Child-centred learning (also called student-centred learning) is an approach to education focusing on the needs of the students. It empowers students to take responsibility for their own learning. Student-centred approaches encourage students to develop the skills to become active, responsible participants in their own learning. Student-centred learning is focused on each student’s needs, abilities, interests, and learning styles, placing the teacher as a facilitator of learning. Teachers create an environment that nurtures the curiosity of children to grow and develop into lifelong learners.
At Dickens Annex, we purposefully place students of different ages and abilities in classes with two or more grade levels. In order to facilitate a smooth and successful transition into school, Kindergarten students may or may not be placed in a single-grade class.
Within the classroom and school, students are often regrouped based on different learning abilities, rather than being taught according to grade level. Children learn differently, excel in different areas, and have different emotional maturities. The students in a multi-age classroom may remain with the same teacher for more than one year, therefore forming a ‘family’ grouping.
“A multi-age grouping facilitates a developmentally appropriate learning environment by allowing students of diverse abilities and backgrounds to proceed at their own pace” (Miller 1994, BC Ministry of Education).
“Benefits of Multi-Age classrooms include achievement gains equal to single grade classes, and increased affective learning, such as improved self-concept, increased pro-social behavior, greater responsibility and more positive attitudes toward school. Increased opportunities for leadership and peer learning are also cited” (Gutierrez and Slavin, 1992; Miller 1991 and Pardini 2005).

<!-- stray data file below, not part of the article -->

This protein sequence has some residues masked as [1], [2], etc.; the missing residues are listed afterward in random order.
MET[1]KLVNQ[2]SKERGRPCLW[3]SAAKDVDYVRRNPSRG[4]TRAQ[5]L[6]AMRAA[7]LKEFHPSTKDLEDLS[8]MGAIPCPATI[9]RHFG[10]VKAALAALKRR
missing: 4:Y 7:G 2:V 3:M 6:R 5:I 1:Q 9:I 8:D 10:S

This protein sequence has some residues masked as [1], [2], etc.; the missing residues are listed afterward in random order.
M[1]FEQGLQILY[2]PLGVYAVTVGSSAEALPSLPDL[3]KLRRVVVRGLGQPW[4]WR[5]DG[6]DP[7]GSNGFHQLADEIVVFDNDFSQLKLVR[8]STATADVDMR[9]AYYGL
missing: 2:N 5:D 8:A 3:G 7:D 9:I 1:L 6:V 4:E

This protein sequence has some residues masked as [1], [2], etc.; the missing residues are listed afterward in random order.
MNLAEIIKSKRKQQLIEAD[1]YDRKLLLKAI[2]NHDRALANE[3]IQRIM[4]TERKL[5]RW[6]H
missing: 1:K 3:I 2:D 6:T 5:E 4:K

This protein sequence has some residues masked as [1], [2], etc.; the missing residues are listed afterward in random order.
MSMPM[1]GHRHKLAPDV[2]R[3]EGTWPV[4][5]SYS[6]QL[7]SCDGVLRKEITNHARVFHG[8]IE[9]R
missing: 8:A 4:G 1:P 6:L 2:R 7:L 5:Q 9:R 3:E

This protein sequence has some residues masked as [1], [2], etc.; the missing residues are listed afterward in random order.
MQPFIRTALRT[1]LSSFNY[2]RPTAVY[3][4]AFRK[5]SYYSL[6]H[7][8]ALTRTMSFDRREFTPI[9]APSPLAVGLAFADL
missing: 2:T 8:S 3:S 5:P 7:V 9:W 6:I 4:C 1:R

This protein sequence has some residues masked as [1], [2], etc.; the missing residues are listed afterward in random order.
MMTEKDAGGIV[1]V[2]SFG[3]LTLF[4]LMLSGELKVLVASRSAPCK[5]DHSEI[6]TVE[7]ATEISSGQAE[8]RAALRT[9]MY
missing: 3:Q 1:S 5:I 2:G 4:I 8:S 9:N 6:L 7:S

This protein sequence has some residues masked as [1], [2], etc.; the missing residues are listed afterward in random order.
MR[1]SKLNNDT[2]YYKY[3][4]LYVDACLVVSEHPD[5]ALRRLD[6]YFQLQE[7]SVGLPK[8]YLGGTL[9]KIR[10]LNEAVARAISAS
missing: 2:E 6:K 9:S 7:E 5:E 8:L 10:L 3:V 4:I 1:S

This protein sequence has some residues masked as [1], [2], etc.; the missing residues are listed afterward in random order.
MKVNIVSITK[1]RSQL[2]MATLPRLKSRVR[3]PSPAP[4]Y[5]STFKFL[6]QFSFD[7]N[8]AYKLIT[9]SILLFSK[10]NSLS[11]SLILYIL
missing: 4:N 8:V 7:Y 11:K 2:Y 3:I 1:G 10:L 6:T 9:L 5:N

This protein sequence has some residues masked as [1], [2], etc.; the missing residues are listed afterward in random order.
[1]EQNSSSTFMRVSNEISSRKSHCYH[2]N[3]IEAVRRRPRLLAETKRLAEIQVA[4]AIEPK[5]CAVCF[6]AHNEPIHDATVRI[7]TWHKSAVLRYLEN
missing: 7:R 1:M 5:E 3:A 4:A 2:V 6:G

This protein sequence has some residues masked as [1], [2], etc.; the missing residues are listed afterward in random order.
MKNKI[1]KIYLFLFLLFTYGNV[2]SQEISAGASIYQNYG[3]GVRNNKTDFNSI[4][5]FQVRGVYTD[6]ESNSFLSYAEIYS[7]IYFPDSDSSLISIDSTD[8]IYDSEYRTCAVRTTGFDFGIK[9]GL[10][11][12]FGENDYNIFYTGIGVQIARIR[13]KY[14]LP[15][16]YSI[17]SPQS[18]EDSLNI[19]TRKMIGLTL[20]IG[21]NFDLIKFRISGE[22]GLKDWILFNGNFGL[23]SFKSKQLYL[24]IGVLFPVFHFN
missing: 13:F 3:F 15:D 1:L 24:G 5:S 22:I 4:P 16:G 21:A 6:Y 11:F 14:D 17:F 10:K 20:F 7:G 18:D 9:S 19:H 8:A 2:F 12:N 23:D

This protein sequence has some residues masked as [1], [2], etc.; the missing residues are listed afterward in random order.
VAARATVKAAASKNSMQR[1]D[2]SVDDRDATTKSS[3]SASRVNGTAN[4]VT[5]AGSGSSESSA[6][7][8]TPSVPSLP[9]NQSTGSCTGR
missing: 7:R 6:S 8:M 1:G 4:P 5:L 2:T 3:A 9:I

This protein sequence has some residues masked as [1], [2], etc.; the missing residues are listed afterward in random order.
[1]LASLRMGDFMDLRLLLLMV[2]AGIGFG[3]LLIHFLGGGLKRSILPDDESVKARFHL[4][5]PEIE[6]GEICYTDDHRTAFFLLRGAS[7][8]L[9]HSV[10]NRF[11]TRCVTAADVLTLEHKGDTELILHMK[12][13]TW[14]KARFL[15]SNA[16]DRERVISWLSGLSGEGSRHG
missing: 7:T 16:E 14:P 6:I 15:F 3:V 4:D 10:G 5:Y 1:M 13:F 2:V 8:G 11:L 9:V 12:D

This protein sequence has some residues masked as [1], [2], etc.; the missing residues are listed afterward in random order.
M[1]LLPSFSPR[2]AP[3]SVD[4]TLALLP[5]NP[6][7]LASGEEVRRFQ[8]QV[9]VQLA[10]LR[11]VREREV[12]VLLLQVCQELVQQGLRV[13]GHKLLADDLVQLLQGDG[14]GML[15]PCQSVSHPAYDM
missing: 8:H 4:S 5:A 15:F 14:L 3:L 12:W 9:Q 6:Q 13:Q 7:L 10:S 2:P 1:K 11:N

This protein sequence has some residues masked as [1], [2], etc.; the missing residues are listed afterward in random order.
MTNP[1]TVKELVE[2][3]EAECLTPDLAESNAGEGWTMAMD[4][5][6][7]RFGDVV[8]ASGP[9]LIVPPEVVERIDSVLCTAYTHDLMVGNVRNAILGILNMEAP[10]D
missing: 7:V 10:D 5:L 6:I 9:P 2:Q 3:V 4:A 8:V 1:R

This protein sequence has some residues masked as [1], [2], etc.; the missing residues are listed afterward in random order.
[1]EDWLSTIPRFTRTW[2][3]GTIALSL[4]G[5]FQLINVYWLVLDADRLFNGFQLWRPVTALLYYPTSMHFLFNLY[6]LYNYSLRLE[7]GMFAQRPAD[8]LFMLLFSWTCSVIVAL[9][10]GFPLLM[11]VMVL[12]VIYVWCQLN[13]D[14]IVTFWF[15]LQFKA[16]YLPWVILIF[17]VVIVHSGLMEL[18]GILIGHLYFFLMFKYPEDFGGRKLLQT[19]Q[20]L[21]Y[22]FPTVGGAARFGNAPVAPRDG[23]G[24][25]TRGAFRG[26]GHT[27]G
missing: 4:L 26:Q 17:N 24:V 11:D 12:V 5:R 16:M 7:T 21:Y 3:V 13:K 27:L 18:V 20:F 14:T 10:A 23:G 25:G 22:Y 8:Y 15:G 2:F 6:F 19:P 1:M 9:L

2. Differentiated Instruction
Differentiated instruction involves meeting the needs and engaging learners while valuing different intelligences. Differentiation can show us how to teach the same standards to a range of learners by a variety of teaching modes.
“At its most basic level, differentiation consists of the efforts of teachers to respond to variance among learners in the classroom. Whenever a teacher reaches out to an individual or a small group to vary his or her teaching in order to create the best learning experience possible, that teacher is differentiating instruction” (Tomlinson, 2000).
Collaboration is at the core of the Annex. Both teachers and students participate in collaborative activities.
At Dickens Annex, school events and programming encourage cross-curricular and cross grade collaboration. To remain current in educational pedagogy, we are constantly working to meet our diverse learners’ needs through best practice. To accomplish this we hold weekly meetings, engage in professional development, and participate in book clubs. Teachers share responsibility for planning and teaching group lessons and programs. Group Language (literature-based arts), Afternoon Program (student chosen science and social studies themes), and Math Groups (ability based number concepts) are all examples of how we work and learn together.
“Children learn through collaboration with others. Social, emotional, and intellectual development is fostered through interaction with others. All significate development and learning occurs in the context of social interaction” (Vygotsky 1978, Well, 1986).
“In the primary years, human and social development is especially important because it supports and enhances children’s intellectual development” (Primary Program, BC Government).
4. Authentic Assessment
Authentic Assessment focuses on what each child can do. It is an ongoing process and is formative; it aids the planning and directs the instruction. In this form of assessment, students are asked to perform real world tasks that demonstrate meaningful knowledge and application of skills learned.
“To be effective, assessment must recognize the diversity of learners and allow for differences in styles and rates of learning. Such developmentally appropriate assessment calls for the use of a range of assessment strategies because young children are often unable to represent their understanding in conventional ways. The younger the child, the more important it is to adopt techniques other than pencil-paper tasks” (Primary Program, BC Government).
Honouring each child’s uniqueness
Individual learning needs
Responsibility for own learning
Environment of acceptance and inclusion